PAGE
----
People’s Palace Viewing Gallery is an official thing now

People’s Palace Viewing Gallery – Part 2

Although they still don’t seem to do anything to promote the existence of this feature, it seems it has undergone ‘rebranding’ at some point, and is now the…

Glasgow Green Viewpoint.

People sPalace Glasgow Green Viewpoint

People’s Palace Glasgow Green Viewpoint

Previously.

People's Palace Viewing Gallery doors

People’s Palace Viewing Gallery doors

Still the same view 🙂

People's Palace Glasgow Green Viewpoint View

People’s Palace Glasgow Green Viewpoint View

A tad wider.

Click for bigger.

People's Palace Glasgow Panorama

People’s Palace Glasgow Panorama

19/01/2019 Posted by | council, photography | , | Leave a comment

Gerry Anderson’s Firestorm is progressing

I’ve lost touch with most of the science ficton related contacts I used to have, so it’s nice to get the occasional nudge towards things I’ve let slip.

One was the promise of a new series bases on one of Gerry Anderson’s ideas, still being followed up although we lost the man himself back in 2012. I was following this for a while, but got diverted, and eventually forgot to check back.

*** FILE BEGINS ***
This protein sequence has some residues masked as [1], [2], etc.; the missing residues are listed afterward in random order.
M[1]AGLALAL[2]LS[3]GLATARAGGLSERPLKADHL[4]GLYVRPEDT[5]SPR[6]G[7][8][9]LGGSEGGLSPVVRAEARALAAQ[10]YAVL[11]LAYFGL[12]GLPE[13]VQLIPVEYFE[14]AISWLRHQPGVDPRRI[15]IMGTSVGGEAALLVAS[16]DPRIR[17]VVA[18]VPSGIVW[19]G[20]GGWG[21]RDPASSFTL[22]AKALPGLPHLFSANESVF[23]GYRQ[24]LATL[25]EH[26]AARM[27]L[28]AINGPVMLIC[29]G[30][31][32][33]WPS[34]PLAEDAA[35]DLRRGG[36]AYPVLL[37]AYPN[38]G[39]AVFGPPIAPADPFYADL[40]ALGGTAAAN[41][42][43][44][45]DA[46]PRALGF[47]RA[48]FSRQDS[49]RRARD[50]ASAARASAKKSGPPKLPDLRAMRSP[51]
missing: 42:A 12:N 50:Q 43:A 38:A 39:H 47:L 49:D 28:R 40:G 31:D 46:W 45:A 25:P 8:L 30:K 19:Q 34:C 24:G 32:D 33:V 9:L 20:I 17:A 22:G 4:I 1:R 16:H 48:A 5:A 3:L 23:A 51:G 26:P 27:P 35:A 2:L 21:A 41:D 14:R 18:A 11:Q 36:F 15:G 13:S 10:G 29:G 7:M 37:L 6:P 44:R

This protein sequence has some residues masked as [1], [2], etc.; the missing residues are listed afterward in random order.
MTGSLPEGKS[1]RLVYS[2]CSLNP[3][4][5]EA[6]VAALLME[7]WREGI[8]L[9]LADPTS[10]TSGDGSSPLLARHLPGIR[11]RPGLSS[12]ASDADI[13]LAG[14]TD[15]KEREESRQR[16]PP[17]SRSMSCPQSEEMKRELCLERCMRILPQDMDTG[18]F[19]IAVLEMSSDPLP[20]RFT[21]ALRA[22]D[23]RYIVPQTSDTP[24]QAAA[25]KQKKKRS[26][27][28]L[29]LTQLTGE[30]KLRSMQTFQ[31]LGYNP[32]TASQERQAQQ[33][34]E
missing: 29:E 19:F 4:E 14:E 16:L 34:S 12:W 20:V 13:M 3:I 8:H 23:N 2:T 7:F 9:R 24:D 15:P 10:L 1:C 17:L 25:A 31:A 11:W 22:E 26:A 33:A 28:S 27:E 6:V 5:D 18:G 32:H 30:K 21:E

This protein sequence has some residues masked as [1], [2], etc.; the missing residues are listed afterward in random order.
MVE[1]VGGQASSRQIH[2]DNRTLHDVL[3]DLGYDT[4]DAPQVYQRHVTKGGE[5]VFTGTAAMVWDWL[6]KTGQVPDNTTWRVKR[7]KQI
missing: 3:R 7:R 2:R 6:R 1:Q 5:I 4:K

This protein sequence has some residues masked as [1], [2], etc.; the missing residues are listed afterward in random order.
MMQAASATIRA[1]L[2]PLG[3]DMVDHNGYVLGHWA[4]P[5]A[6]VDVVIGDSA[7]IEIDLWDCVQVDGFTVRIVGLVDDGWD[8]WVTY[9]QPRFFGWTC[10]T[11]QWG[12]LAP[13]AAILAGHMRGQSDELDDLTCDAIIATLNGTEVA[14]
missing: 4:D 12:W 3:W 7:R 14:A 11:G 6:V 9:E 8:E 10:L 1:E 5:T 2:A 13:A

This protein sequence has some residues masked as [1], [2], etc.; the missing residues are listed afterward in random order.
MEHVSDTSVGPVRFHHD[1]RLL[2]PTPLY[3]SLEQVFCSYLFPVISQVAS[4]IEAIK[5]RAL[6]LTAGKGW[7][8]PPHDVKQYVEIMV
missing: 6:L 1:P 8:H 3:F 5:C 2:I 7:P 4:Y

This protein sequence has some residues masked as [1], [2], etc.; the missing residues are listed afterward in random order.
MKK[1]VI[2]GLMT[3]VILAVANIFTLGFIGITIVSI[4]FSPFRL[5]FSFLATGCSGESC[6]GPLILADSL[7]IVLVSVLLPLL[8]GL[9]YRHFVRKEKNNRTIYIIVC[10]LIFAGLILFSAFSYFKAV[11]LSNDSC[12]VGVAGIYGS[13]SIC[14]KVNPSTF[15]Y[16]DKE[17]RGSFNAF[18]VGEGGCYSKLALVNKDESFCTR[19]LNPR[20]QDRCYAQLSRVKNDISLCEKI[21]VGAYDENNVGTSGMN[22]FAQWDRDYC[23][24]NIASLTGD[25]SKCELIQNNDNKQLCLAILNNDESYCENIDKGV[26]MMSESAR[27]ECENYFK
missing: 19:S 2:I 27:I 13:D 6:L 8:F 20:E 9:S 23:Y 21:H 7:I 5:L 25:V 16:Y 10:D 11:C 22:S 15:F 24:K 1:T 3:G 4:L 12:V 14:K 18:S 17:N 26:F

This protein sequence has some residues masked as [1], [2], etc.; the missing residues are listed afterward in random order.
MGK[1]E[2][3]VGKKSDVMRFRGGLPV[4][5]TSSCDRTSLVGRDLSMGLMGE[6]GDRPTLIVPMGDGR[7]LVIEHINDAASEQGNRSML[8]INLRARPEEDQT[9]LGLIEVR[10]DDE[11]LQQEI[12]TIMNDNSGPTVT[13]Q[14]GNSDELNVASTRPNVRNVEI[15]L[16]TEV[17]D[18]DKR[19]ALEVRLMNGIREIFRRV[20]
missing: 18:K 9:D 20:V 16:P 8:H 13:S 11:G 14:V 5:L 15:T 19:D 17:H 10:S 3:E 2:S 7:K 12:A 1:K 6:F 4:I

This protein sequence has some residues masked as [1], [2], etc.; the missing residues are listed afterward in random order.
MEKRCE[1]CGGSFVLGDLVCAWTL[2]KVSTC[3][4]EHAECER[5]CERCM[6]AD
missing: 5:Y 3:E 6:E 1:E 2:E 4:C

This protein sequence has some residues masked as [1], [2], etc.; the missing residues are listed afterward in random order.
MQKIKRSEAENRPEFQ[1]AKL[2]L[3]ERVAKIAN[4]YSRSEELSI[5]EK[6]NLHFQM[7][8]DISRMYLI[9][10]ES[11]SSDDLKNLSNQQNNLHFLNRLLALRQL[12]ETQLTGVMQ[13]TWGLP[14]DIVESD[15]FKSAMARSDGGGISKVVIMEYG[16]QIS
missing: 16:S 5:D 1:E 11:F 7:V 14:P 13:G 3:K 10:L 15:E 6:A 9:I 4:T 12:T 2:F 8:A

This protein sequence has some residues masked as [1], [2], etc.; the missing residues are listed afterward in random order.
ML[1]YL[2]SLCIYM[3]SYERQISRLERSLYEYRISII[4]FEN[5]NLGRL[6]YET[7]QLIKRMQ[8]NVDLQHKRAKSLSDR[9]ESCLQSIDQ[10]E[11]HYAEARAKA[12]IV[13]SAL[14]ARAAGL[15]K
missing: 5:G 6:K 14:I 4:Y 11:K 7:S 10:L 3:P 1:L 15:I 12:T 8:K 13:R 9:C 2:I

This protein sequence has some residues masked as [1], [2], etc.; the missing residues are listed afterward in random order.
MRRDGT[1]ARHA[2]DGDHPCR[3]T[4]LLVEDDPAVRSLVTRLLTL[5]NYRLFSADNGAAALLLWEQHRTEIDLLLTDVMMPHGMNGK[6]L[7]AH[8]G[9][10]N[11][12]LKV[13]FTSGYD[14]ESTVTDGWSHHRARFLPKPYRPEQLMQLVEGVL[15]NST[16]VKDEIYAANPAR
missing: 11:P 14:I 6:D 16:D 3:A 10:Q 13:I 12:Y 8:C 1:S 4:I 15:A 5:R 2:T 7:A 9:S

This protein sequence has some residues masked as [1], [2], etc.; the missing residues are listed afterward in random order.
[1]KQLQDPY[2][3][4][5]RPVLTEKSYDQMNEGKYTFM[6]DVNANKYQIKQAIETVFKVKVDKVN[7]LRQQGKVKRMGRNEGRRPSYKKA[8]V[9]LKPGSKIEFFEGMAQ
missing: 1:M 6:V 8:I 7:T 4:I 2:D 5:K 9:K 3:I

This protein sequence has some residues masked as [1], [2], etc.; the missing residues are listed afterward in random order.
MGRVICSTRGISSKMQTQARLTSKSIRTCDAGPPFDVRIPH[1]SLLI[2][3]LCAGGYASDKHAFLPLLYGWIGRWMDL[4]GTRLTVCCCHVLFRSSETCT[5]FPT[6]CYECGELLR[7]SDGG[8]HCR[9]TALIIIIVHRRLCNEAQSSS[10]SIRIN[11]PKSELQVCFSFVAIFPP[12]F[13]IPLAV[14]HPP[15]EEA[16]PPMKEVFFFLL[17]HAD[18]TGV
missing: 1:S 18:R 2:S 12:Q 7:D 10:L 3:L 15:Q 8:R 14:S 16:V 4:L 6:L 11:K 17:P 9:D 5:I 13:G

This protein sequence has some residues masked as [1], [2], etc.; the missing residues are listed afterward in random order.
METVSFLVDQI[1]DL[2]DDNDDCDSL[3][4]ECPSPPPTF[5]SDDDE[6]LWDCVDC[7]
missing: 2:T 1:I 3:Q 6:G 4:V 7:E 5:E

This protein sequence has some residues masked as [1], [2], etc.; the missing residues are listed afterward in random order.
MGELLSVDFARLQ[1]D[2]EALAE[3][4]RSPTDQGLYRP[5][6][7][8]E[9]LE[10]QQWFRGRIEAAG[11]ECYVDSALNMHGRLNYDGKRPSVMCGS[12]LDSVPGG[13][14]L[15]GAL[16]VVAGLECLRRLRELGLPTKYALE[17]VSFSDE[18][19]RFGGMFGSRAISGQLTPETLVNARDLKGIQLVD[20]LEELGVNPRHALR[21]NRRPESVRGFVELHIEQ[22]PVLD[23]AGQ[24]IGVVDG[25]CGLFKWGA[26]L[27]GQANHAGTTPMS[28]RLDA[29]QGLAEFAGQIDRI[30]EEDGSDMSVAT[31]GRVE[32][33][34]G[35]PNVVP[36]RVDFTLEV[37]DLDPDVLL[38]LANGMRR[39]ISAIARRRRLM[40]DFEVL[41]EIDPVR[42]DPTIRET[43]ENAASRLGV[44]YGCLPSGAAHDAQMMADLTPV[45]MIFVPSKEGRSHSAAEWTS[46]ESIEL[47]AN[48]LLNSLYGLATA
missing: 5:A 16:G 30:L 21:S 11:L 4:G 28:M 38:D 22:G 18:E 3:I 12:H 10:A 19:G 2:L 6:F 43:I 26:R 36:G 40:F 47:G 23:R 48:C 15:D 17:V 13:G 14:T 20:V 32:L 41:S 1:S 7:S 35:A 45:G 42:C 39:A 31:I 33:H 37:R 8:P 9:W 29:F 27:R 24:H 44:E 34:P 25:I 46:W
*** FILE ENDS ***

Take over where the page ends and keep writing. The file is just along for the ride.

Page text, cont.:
I was lucky enough to see his panel at one Glasgow’s science fiction conventions when he was still doing the rounds, and it was a great discussion of his career.

Find out more about the progress of the new series here…

Gerry Anderson’s Firestorm

One of the big bonus points in its favour is that it has turned its back on CGI (computer generated imagery), unlike the remakes we saw of Anderson’s work a few years ago.

They didn’t quite work (for me at least) on a number of fronts, not least of which was that CGI, and lack of ‘real’ models and puppetry, together with the physical special effects that go along with them.

Part of the original magic was the puppets.